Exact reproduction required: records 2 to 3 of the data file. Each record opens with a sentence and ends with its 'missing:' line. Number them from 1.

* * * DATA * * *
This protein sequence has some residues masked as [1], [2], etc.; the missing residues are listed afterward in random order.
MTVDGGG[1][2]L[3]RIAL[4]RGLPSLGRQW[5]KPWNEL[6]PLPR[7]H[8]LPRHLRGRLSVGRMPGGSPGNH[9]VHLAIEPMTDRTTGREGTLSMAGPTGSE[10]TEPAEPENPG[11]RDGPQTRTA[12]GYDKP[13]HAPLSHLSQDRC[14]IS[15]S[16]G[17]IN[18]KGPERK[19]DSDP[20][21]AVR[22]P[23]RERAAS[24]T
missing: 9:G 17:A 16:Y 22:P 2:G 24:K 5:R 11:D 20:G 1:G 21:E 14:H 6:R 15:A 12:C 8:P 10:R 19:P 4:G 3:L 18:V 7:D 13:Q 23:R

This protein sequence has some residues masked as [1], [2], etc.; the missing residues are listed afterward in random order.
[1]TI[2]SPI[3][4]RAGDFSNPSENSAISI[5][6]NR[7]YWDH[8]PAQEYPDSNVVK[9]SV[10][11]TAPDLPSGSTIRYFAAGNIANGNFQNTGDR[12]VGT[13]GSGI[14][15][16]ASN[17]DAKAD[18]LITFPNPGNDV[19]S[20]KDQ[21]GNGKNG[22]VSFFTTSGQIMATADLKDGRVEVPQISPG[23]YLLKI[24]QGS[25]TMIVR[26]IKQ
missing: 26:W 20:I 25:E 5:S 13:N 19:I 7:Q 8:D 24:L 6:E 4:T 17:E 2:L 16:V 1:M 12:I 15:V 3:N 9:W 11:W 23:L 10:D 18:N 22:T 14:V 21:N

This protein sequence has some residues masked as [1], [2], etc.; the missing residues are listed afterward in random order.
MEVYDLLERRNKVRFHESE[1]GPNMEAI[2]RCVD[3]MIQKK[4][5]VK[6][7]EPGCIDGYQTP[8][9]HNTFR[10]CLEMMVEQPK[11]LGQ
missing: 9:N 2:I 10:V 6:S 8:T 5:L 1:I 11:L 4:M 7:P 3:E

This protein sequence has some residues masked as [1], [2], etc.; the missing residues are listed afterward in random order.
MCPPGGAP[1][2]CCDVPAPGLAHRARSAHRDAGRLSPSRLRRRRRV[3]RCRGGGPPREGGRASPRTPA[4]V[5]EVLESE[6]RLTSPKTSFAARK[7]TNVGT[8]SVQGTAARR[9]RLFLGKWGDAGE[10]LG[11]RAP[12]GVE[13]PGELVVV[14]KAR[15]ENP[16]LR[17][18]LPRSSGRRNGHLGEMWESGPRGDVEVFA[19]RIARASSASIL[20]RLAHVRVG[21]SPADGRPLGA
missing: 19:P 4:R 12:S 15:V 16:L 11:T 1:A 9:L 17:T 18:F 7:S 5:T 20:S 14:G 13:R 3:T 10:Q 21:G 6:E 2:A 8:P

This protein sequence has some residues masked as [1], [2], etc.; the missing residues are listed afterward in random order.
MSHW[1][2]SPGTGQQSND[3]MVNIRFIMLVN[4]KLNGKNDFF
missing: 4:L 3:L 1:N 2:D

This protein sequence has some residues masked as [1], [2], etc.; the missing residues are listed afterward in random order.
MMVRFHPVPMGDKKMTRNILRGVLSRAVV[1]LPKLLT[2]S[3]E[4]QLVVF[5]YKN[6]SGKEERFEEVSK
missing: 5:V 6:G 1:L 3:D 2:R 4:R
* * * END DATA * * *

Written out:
This protein sequence has some residues masked as [1], [2], etc.; the missing residues are listed afterward in random order.
[1]TI[2]SPI[3][4]RAGDFSNPSENSAISI[5][6]NR[7]YWDH[8]PAQEYPDSNVVK[9]SV[10][11]TAPDLPSGSTIRYFAAGNIANGNFQNTGDR[12]VGT[13]GSGI[14][15][16]ASN[17]DAKAD[18]LITFPNPGNDV[19]S[20]KDQ[21]GNGKNG[22]VSFFTTSGQIMATADLKDGRVEVPQISPG[23]YLLKI[24]QGS[25]TMIVR[26]IKQ
missing: 26:W 20:I 25:E 5:S 13:N 19:I 7:Q 8:D 24:L 6:E 4:T 17:E 2:L 16:V 1:M 12:I 15:V 3:N 9:W 11:W 23:L 10:D 18:N 22:T 14:V 21:N

This protein sequence has some residues masked as [1], [2], etc.; the missing residues are listed afterward in random order.
MEVYDLLERRNKVRFHESE[1]GPNMEAI[2]RCVD[3]MIQKK[4][5]VK[6][7]EPGCIDGYQTP[8][9]HNTFR[10]CLEMMVEQPK[11]LGQ
missing: 9:N 2:I 10:V 6:S 8:T 5:L 1:I 11:L 4:M 7:P 3:E